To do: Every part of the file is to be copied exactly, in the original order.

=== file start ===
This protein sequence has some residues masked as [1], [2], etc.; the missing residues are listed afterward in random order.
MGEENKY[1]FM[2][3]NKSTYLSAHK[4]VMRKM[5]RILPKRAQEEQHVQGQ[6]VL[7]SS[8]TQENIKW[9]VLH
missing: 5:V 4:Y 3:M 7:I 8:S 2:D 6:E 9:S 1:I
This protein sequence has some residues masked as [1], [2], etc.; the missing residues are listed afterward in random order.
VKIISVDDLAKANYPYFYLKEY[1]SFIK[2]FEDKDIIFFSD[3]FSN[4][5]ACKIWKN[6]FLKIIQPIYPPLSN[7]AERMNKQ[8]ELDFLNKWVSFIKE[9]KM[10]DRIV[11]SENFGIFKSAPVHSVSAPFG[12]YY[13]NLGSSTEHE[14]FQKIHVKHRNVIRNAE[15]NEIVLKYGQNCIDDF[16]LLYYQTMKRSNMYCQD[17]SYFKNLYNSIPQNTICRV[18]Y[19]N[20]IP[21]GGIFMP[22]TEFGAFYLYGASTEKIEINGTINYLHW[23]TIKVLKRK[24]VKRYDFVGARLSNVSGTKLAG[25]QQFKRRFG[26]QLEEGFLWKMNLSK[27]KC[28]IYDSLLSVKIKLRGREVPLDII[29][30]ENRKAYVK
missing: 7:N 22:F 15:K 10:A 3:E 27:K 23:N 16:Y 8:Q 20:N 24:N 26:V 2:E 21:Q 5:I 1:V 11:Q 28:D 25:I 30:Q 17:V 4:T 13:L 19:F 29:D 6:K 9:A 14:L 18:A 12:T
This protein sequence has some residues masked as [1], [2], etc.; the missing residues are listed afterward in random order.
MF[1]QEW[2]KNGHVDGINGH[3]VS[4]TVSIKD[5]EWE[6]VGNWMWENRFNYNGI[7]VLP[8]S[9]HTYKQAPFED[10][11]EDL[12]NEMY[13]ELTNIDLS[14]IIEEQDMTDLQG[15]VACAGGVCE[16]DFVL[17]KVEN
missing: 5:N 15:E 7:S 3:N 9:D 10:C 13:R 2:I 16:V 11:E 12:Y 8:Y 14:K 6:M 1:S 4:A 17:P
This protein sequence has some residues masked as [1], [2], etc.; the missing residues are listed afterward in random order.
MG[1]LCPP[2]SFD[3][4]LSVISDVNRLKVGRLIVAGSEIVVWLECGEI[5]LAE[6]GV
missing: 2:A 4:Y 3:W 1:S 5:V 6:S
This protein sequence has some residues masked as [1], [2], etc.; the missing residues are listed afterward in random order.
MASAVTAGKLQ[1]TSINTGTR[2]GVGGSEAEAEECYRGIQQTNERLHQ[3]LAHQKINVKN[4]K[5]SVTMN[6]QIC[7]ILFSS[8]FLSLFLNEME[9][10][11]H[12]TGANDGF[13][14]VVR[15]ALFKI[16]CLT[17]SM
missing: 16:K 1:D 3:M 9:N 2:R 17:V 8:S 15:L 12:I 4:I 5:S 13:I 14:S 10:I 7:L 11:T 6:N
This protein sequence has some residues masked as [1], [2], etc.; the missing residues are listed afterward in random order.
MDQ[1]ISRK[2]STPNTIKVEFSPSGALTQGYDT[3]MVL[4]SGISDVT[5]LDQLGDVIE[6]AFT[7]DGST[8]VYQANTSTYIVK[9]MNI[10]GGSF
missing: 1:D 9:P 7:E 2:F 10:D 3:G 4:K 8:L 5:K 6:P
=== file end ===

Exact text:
This protein sequence has some residues masked as [1], [2], etc.; the missing residues are listed afterward in random order.
MGEENKY[1]FM[2][3]NKSTYLSAHK[4]VMRKM[5]RILPKRAQEEQHVQGQ[6]VL[7]SS[8]TQENIKW[9]VLH
missing: 5:V 4:Y 3:M 7:I 8:S 2:D 6:E 9:S 1:I
This protein sequence has some residues masked as [1], [2], etc.; the missing residues are listed afterward in random order.
VKIISVDDLAKANYPYFYLKEY[1]SFIK[2]FEDKDIIFFSD[3]FSN[4][5]ACKIWKN[6]FLKIIQPIYPPLSN[7]AERMNKQ[8]ELDFLNKWVSFIKE[9]KM[10]DRIV[11]SENFGIFKSAPVHSVSAPFG[12]YY[13]NLGSSTEHE[14]FQKIHVKHRNVIRNAE[15]NEIVLKYGQNCIDDF[16]LLYYQTMKRSNMYCQD[17]SYFKNLYNSIPQNTICRV[18]Y[19]N[20]IP[21]GGIFMP[22]TEFGAFYLYGASTEKIEINGTINYLHW[23]TIKVLKRK[24]VKRYDFVGARLSNVSGTKLAG[25]QQFKRRFG[26]QLEEGFLWKMNLSK[27]KC[28]IYDSLLSVKIKLRGREVPLDII[29][30]ENRKAYVK
missing: 7:N 22:F 15:K 10:A 3:E 27:K 23:N 16:Y 8:Q 20:N 24:N 26:V 2:E 21:Q 5:I 1:V 11:Q 28:D 25:I 30:Q 17:V 4:T 13:L 19:F 29:D 6:K 9:A 14:L 18:A 12:T
This protein sequence has some residues masked as [1], [2], etc.; the missing residues are listed afterward in random order.
MF[1]QEW[2]KNGHVDGINGH[3]VS[4]TVSIKD[5]EWE[6]VGNWMWENRFNYNGI[7]VLP[8]S[9]HTYKQAPFED[10][11]EDL[12]NEMY[13]ELTNIDLS[14]IIEEQDMTDLQG[15]VACAGGVCE[16]DFVL[17]KVEN
missing: 5:N 15:E 7:S 3:N 9:D 10:C 13:R 2:I 16:V 11:E 12:Y 8:Y 14:K 6:M 1:S 4:A 17:P
This protein sequence has some residues masked as [1], [2], etc.; the missing residues are listed afterward in random order.
MG[1]LCPP[2]SFD[3][4]LSVISDVNRLKVGRLIVAGSEIVVWLECGEI[5]LAE[6]GV
missing: 2:A 4:Y 3:W 1:S 5:V 6:S
This protein sequence has some residues masked as [1], [2], etc.; the missing residues are listed afterward in random order.
MASAVTAGKLQ[1]TSINTGTR[2]GVGGSEAEAEECYRGIQQTNERLHQ[3]LAHQKINVKN[4]K[5]SVTMN[6]QIC[7]ILFSS[8]FLSLFLNEME[9][10][11]H[12]TGANDGF[13][14]VVR[15]ALFKI[16]CLT[17]SM
missing: 16:K 1:D 3:M 9:N 2:R 17:V 8:S 15:L 12:I 4:I 5:S 13:I 14:S 10:I 7:L 11:T 6:N
This protein sequence has some residues masked as [1], [2], etc.; the missing residues are listed afterward in random order.
MDQ[1]ISRK[2]STPNTIKVEFSPSGALTQGYDT[3]MVL[4]SGISDVT[5]LDQLGDVIE[6]AFT[7]DGST[8]VYQANTSTYIVK[9]MNI[10]GGSF
missing: 1:D 9:P 7:E 2:F 10:D 3:G 4:K 8:L 5:K 6:P